Secretary of State Antony Blinken has signed off on a blanket waiver of U.S. sanctions that paves the way for international banks to allow the transfer of roughly $6 billion in Iran oil revenue in exchange for Iran’s release of five detained American citizens, a move Congress was informed of Monday, multiple sources familiar with the matter said.
National Security Council spokesperson Adrienne Watson said Blinken took the procedural step on Friday, Sept. 8 “in an ongoing process to ensure Iranian funds can move from one restricted account to another and remain restricted to humanitarian trade.”
“As we have said from the outset, what is being pursued here is an arrangement wherein we secure the release of 5 wrongfully held Americans,” Watson said in a statement. “This remains a sensitive and ongoing process. While this is a step in the process, no individuals have been or will be released into U.S. custody this week. We have kept Congress extensively informed from the outset of this process – long before today – and we will continue to do so, including with additional already scheduled briefings this week.”
The $6 billion is coming from a restricted account in South Korea, where it was effectively frozen when the U.S. reinstated sanctions against Tehran after former President Donald Trump left the Joint Comprehensive Plan of Action (JCPOA) on Iran’s nuclear program and will be transferred to Qatar with restrictions on how Iran can spend the funds.
A senior administration official said no taxpayer funds are being used.
The latest development was first reported by the AP.
The detained U.S. citizens include Siamak Namazi, Emad Shargi and Morad Tahbaz, as well as two others who asked that their identity not be made public.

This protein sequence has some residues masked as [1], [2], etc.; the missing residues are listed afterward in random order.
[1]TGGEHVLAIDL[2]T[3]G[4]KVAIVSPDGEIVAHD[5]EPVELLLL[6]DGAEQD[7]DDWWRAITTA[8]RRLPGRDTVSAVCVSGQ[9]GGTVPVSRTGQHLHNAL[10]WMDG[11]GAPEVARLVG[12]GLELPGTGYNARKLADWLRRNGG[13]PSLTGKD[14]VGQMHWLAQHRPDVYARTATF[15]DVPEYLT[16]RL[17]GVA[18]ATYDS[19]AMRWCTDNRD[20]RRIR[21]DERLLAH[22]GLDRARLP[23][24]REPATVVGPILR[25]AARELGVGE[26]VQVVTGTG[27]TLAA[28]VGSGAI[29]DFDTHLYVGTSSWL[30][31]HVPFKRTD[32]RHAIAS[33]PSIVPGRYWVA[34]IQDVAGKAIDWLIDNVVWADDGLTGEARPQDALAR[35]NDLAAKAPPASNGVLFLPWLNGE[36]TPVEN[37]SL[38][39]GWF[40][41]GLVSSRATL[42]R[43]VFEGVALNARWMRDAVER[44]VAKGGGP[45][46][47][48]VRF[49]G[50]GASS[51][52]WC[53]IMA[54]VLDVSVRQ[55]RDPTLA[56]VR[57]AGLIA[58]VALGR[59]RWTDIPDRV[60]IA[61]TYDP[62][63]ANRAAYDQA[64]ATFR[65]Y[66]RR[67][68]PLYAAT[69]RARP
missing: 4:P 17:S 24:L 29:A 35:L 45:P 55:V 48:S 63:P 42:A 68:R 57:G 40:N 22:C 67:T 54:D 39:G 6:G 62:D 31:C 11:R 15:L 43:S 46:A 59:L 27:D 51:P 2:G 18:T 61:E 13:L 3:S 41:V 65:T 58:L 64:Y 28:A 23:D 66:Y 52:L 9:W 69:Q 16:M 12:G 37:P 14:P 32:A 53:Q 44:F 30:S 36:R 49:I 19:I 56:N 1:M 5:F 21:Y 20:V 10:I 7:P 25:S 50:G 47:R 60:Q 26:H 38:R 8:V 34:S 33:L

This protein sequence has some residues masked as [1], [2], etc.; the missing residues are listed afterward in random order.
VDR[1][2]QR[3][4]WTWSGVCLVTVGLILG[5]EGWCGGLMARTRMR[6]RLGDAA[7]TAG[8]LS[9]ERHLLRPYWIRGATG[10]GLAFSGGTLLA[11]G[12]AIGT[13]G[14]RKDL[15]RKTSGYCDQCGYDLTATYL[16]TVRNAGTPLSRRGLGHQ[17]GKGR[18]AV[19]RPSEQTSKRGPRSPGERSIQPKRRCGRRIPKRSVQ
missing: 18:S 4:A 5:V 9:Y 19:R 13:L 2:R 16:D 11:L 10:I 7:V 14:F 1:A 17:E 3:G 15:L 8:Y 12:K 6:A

After the deal in principle was struck last month, officials anticipated that the release of the Americans would take weeks. On track with that timeline, a source advises that the Americans could be coming home as soon as next week if all continues to go to plan.
Last month, U.S. officials said they planned to ensure that the $6 billion would go toward humanitarian causes and not Iran’s nuclear or weapons programs — but it was unclear how exactly they would ensure that.
It’s still unclear what guardrails will be in place, but according to one senior administration official Monday, “there are lots and lots of checks in place so they can’t cheat” and “the Treasury Department will have eyes on all the transactions and has veto power.”
The Republican chairman of the House Foreign Affairs Committee, Michael McCaul, said the Biden administration is “demonstrating weakness.”
“The Americans held by Iran are innocent hostages who must be released immediately and unconditionally. However, I remain deeply concerned that the administration’s decision to waive sanctions to facilitate the transfer of $6 billion in funds for Iran, the world’s top state sponsor of terrorism, creates a direct incentive for America’s adversaries to conduct future hostage-taking,” McCaul said in a statement.
ABC News’ Justin Gomez contributed to this report.